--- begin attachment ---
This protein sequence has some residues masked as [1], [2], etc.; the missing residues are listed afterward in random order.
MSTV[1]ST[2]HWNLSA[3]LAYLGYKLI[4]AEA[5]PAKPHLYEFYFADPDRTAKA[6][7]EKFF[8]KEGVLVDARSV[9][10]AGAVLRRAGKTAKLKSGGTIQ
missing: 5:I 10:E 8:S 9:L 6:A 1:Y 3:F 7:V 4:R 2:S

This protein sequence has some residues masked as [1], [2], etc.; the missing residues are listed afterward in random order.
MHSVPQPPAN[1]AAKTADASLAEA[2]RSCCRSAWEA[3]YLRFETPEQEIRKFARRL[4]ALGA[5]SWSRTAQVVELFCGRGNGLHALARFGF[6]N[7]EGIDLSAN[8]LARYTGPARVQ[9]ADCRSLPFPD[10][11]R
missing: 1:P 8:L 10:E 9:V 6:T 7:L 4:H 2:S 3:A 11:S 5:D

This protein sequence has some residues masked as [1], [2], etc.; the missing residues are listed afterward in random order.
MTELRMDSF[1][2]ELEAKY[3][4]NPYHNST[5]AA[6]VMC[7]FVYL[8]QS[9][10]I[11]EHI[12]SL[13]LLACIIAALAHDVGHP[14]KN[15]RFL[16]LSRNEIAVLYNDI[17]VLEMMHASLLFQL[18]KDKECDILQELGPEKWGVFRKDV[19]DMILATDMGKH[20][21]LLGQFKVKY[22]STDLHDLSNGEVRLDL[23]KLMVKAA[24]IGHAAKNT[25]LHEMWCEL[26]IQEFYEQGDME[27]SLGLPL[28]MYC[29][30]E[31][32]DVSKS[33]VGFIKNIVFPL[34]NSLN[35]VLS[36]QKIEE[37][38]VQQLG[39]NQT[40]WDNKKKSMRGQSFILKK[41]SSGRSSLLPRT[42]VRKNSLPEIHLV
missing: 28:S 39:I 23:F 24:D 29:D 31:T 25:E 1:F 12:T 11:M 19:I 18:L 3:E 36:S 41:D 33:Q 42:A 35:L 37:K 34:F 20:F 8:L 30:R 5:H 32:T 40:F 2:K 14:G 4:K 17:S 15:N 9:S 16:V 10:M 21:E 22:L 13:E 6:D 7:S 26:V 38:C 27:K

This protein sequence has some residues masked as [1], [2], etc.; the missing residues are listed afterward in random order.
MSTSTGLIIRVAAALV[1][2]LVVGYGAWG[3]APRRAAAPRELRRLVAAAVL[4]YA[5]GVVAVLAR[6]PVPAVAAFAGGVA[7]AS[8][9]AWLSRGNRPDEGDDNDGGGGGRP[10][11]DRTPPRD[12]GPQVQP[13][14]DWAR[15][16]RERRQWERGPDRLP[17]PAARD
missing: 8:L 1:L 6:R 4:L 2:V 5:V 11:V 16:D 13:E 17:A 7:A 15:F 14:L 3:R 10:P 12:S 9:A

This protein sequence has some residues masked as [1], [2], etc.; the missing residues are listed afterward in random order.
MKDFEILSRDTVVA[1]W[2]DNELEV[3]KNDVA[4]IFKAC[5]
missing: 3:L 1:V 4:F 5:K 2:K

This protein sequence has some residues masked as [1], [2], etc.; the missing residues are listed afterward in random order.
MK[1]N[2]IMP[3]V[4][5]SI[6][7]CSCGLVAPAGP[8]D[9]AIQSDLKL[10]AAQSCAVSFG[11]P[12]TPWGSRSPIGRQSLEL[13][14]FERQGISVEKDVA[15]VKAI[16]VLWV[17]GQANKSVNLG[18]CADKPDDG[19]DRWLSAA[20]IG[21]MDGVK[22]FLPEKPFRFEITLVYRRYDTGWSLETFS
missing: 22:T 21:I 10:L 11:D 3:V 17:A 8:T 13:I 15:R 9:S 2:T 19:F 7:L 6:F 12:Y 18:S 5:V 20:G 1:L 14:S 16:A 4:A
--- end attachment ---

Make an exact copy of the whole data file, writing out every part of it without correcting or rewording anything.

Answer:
This protein sequence has some residues masked as [1], [2], etc.; the missing residues are listed afterward in random order.
MSTV[1]ST[2]HWNLSA[3]LAYLGYKLI[4]AEA[5]PAKPHLYEFYFADPDRTAKA[6][7]EKFF[8]KEGVLVDARSV[9][10]AGAVLRRAGKTAKLKSGGTIQ
missing: 5:I 10:E 8:S 9:L 6:A 1:Y 3:F 7:V 4:R 2:S

This protein sequence has some residues masked as [1], [2], etc.; the missing residues are listed afterward in random order.
MHSVPQPPAN[1]AAKTADASLAEA[2]RSCCRSAWEA[3]YLRFETPEQEIRKFARRL[4]ALGA[5]SWSRTAQVVELFCGRGNGLHALARFGF[6]N[7]EGIDLSAN[8]LARYTGPARVQ[9]ADCRSLPFPD[10][11]R
missing: 1:P 8:L 10:E 9:V 6:T 7:L 4:H 2:S 3:A 11:S 5:D

This protein sequence has some residues masked as [1], [2], etc.; the missing residues are listed afterward in random order.
MTELRMDSF[1][2]ELEAKY[3][4]NPYHNST[5]AA[6]VMC[7]FVYL[8]QS[9][10]I[11]EHI[12]SL[13]LLACIIAALAHDVGHP[14]KN[15]RFL[16]LSRNEIAVLYNDI[17]VLEMMHASLLFQL[18]KDKECDILQELGPEKWGVFRKDV[19]DMILATDMGKH[20][21]LLGQFKVKY[22]STDLHDLSNGEVRLDL[23]KLMVKAA[24]IGHAAKNT[25]LHEMWCEL[26]IQEFYEQGDME[27]SLGLPL[28]MYC[29][30]E[31][32]DVSKS[33]VGFIKNIVFPL[34]NSLN[35]VLS[36]QKIEE[37][38]VQQLG[39]NQT[40]WDNKKKSMRGQSFILKK[41]SSGRSSLLPRT[42]VRKNSLPEIHLV
missing: 28:S 39:I 23:F 24:D 29:D 31:T 25:E 1:F 12:T 11:M 19:I 18:L 3:E 36:S 41:D 33:Q 42:A 35:L 37:K 34:F 20:F 8:L 30:R 5:H 32:T 40:F 2:K 14:G 4:K 17:S 15:N 9:S 16:V 10:M 21:E 22:L 13:E 6:D 7:S 26:V 38:C 27:K

This protein sequence has some residues masked as [1], [2], etc.; the missing residues are listed afterward in random order.
MSTSTGLIIRVAAALV[1][2]LVVGYGAWG[3]APRRAAAPRELRRLVAAAVL[4]YA[5]GVVAVLAR[6]PVPAVAAFAGGVA[7]AS[8][9]AWLSRGNRPDEGDDNDGGGGGRP[10][11]DRTPPRD[12]GPQVQP[13][14]DWAR[15][16]RERRQWERGPDRLP[17]PAARD
missing: 8:L 1:L 6:R 4:L 2:V 5:V 11:V 16:D 13:E 17:A 7:A 15:F 14:L 3:R 10:P 12:S 9:A

This protein sequence has some residues masked as [1], [2], etc.; the missing residues are listed afterward in random order.
MKDFEILSRDTVVA[1]W[2]DNELEV[3]KNDVA[4]IFKAC[5]
missing: 3:L 1:V 4:F 5:K 2:K

This protein sequence has some residues masked as [1], [2], etc.; the missing residues are listed afterward in random order.
MK[1]N[2]IMP[3]V[4][5]SI[6][7]CSCGLVAPAGP[8]D[9]AIQSDLKL[10]AAQSCAVSFG[11]P[12]TPWGSRSPIGRQSLEL[13][14]FERQGISVEKDVA[15]VKAI[16]VLWV[17]GQANKSVNLG[18]CADKPDDG[19]DRWLSAA[20]IG[21]MDGVK[22]FLPEKPFRFEITLVYRRYDTGWSLETFS
missing: 22:T 21:I 10:L 11:D 3:V 17:A 8:T 13:I 15:R 9:S 2:T 19:F 7:L 6:F 12:Y 18:S 5:V 20:G 1:L 14:S 16:A 4:A